Articles Posted in Car Accidents

Hit-and-run accidents can have devastating consequences for both accident victims and their loved ones. Fleeing the scene of an accident can leave a victim helpless without any options for medical assistance. Hit-and-runs are not only harmful to victims and their families—they also can carry significant criminal and civil penalties.

As a recent news article sadly reported, one person died in a hit-and-run in Indianapolis, Indiana. When police responded to the scene, they found a person lying in the road. Sadly, they died at the scene. Local authorities are continuing to investigate the accident.

What Are the Penalties for an Indiana Hit-And-Run Accident?

People who commit a hit-and-run in Indiana may face a Class A misdemeanor if the accident results in bodily injury to another person. However, a hit-and-driver may face a felony charge if the accident results in moderate or serious bodily injury or if the driver had a previous hit-and-run conviction in the last five years. A driver may also face a more serious felony charge if the accident causes death or catastrophic injury. Finally, a felony charge can result if the driver was under the influence of drugs or alcohol and caused serious injury, catastrophic injury, or death. The driver may face separate felony charges for each person who suffered injuries in the hit-and-run accident. A conviction can result in jail time or steep fines. Additionally, a hit-and-run conviction will likely result in a suspension of a driver’s license or even a full revocation.

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Fatal car accidents can take a devastating toll on a victim’s family. When a person dies in a car accident, their surviving loved ones may bring a wrongful death lawsuit against the responsible driver. However, the defendant will likely argue that the victim contributed to their harm, which may preclude a damages award. An experienced Indiana personal injury attorney can help you make the strongest argument that the victim was not at fault.

For example, a news article reported that one woman died and two people suffered injuries in an Indiana car accident. The Bloomington, Indiana accident occurred in the early morning as a car traveled in the eastbound lane. The vehicle then veered off the side of the road and struck a utility pole. According to local police, the impact of the crash caused the vehicle to spin into the westbound lane, leading to substantial damage. Sadly, the driver died at the scene. Two passengers were transported to the hospital for their injuries.

What Damages Are Available After a Fatal Indiana Car Accident?

After a fatal Indiana car accident, the deceased victim’s loved ones may seek damages against the responsible driver in a wrongful death action. These damages may be economic or non-economic. Economic damages are quantifiable awards that compensate for monetary losses resulting from an accident. These can include medical and hospital bills, funeral and burial expenses, and property damage. If the deceased was a primary earner, their family can seek lost future earnings to compensate for the loss of the deceased’s income. By contrast, non-economic damages aim to compensate for losses that are harder to quantify. In a wrongful death action, non-economic damages may include pain and suffering, emotional distress, or mental anguish. Additionally, the deceased’s surviving spouse may be able to recover damages for loss of consortium. Traditionally, loss of consortium compensated for losses such as a spouse’s domestic services. Today, the term often refers to the intangible loss of the spouse’s companionship and affection.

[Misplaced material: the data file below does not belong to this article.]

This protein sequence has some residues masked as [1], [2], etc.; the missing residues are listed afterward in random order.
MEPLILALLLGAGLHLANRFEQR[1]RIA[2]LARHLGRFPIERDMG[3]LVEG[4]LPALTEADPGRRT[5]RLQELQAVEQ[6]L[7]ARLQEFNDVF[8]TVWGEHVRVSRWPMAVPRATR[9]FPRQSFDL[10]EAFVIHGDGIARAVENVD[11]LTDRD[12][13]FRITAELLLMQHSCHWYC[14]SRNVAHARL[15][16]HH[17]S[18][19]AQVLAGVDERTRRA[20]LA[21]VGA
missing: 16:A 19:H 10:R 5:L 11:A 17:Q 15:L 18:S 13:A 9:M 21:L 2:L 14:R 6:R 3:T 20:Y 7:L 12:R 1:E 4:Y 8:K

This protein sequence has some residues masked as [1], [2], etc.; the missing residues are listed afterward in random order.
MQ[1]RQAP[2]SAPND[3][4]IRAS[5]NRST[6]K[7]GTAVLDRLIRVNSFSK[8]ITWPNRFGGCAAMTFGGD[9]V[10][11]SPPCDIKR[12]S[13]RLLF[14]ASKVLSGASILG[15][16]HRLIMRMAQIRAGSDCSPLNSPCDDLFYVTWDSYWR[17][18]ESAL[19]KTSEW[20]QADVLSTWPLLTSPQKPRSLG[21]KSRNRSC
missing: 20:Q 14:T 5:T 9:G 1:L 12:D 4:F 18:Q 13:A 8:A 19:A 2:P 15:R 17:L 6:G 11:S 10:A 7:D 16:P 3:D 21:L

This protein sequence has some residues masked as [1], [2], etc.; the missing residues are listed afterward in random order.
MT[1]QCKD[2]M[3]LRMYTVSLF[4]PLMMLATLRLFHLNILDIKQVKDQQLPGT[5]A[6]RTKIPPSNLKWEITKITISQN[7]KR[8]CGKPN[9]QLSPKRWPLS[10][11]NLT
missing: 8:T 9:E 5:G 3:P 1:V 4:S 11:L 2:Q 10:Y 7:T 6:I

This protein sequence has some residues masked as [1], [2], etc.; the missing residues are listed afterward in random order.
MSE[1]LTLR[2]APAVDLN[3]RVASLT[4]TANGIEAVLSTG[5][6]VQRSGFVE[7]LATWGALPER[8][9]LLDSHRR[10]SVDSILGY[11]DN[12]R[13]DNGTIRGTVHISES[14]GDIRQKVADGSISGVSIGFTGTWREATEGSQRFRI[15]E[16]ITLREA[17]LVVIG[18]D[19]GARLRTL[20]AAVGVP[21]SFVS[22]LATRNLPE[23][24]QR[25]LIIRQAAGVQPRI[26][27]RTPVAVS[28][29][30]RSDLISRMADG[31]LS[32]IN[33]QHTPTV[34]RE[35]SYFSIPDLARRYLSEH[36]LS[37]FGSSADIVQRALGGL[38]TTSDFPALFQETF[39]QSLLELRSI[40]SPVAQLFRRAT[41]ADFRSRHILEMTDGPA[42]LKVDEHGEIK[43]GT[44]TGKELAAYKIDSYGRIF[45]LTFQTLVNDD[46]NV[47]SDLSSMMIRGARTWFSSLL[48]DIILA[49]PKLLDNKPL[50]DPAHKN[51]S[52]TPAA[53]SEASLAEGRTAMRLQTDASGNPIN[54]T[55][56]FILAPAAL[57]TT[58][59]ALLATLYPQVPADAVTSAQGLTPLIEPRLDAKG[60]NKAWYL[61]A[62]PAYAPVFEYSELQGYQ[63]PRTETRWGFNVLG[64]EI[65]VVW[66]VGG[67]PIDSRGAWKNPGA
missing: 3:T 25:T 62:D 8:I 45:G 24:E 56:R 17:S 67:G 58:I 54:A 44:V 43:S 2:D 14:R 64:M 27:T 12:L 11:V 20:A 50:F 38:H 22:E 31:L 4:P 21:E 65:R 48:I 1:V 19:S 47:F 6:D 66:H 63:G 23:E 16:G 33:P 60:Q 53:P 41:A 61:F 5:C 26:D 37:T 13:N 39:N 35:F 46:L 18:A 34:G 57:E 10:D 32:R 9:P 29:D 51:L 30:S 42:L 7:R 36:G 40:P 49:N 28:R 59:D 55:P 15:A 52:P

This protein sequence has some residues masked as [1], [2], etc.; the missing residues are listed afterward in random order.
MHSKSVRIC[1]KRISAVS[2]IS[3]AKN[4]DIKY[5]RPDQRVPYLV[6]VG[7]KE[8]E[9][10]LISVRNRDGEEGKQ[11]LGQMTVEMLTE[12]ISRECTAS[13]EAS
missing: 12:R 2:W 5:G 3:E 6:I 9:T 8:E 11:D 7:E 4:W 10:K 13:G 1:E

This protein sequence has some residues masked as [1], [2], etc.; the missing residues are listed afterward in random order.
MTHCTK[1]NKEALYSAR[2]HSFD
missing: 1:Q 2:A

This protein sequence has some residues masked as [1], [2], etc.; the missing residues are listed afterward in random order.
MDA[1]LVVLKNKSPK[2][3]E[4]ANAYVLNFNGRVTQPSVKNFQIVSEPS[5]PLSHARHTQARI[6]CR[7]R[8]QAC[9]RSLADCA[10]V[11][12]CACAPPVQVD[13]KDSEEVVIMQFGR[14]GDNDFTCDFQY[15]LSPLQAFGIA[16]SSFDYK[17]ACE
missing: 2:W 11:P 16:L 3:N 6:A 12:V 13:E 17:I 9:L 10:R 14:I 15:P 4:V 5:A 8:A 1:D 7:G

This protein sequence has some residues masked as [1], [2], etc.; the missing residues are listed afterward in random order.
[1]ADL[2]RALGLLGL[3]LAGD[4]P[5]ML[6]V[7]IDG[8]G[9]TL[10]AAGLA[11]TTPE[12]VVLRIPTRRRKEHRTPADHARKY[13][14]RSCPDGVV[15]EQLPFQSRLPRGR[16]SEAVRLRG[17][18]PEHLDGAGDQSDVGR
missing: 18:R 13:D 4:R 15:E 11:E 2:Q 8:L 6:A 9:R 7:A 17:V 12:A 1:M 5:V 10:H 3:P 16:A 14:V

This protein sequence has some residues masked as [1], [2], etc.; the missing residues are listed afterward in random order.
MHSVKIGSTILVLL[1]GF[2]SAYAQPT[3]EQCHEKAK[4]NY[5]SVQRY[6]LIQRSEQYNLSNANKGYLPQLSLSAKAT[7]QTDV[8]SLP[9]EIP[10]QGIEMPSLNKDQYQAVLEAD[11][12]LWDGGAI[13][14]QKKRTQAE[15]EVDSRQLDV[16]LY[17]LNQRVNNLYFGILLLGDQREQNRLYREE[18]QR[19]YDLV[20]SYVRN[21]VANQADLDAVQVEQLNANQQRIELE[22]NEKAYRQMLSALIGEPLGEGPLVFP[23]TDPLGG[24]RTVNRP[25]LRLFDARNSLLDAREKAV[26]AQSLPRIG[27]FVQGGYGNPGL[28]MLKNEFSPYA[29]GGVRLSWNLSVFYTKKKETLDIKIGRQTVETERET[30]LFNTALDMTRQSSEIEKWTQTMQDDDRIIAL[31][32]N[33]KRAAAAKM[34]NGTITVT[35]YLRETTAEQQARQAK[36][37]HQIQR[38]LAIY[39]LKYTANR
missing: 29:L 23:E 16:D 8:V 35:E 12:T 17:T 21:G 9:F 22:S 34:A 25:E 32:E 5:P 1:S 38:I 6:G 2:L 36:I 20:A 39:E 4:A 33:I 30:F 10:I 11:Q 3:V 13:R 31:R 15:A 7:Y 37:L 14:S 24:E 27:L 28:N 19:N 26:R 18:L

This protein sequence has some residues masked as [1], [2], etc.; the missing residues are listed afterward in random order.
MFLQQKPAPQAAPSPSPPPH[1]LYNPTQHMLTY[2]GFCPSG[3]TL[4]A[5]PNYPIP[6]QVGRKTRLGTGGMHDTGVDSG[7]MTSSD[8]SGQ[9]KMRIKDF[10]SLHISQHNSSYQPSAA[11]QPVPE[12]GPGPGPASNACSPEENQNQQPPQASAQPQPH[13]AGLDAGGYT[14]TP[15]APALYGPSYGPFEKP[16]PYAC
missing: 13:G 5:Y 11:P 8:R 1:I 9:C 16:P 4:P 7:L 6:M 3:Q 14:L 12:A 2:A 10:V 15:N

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Fatal accidents can have a number of causes, but the effects are always devastating. When a negligent driver causes a fatal accident, the driver injures not only the deceased victims but also their loved ones. If your loved one has died in an Indiana car accident, you may be overwhelmed with medical and burial expenses along with extreme emotional distress. Speaking with an Indiana personal injury attorney can help you understand your options to help you recover damages resulting from the accident.

Recently, the Associated Press reported that three people sadly died in a fatal Indianapolis, Indiana car accident. The accident occurred as state troopers attempted to pull over a vehicle on suspicion of reckless driving. However, instead of pulling over, the driver fled from the officers and traveled through several city streets as the officers pursued the driver. Roughly five minutes after the officers ended their pursuit, the car sped through a red light and collided with another vehicle. The driver of the second vehicle died at a hospital. Two passengers in the speeding car also died from their injuries. Police arrested the driver, who suffered only minor injuries, on a preliminary charge of resisting law enforcement causing death.